Imagine: You have a website. It’s an okay website. It works, it gets traffic, maybe it even looks good. Life is alright. But you begin to think to yourself, “Hey! I’d like to add some content!” So, what do you do? If you have a web host and a developer with a support retainer, you’d probably ask them to add those changes. But if you’re doing it yourself, what does that process look like? You need to get access to your files, download them, edit your change, upload it back, and hope you didn’t break anything. Sounds good, right?
Hey actually, wait, that sounds awful. Who wants to do that? If you’re wanting your website to be “dynamic,” and want to be able to add content without all that hassle, you need a content management system.
We talk a lot about content management systems here at Blue Fish. But what even is that? A content management system, or CMS, is sometimes called a website’s “back-end,” or “admin” section. Using a CMS, your website will integrate with a database system that your website will read dynamically. That way, you’re not manually editing your web pages each time you want to make an edit. Instead, you’re focusing your time on something more important: making content.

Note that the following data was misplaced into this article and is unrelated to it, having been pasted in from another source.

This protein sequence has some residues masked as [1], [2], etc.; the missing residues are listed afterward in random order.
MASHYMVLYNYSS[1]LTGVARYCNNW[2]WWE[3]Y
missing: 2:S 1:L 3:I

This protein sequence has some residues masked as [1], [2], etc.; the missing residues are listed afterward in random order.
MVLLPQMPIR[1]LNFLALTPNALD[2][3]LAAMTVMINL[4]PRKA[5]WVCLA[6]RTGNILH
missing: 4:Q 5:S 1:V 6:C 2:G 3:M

You may have heard of some content management solutions. There are tons of them out there. Wordpress, Django, Drupal, Blogger, Joomla, Magento, Laravel, Craft, and more. Dang! That’s a lot. You could make a song out of it. But which one should you use?
It’s hard to say. Each one has their pro’s and cons. Wordpress is popular as an easy-to-use blogging system, but falls hard when it comes to customization and site marketing. Joomla and Drupal are highly extensible, meaning it’s likely to have tools that can meet your needs, but suffer from code bloat and are likely to show cracks when it comes to SEO.
OK, there’s a lot of technical aspects of CMS’s I won’t bore you with, but essentially the idea of a CMS is a separation of content from layout. For example, say you want a blog on your site. Each entry of the blog is going to effectively look the same, just with different text and images in the middle. A CMS’s job, no matter which one you pick, is to let you have a whole bunch of content, like blog entries, and one layout they can all fit inside. That’s a lot easier to work with, don’t you think?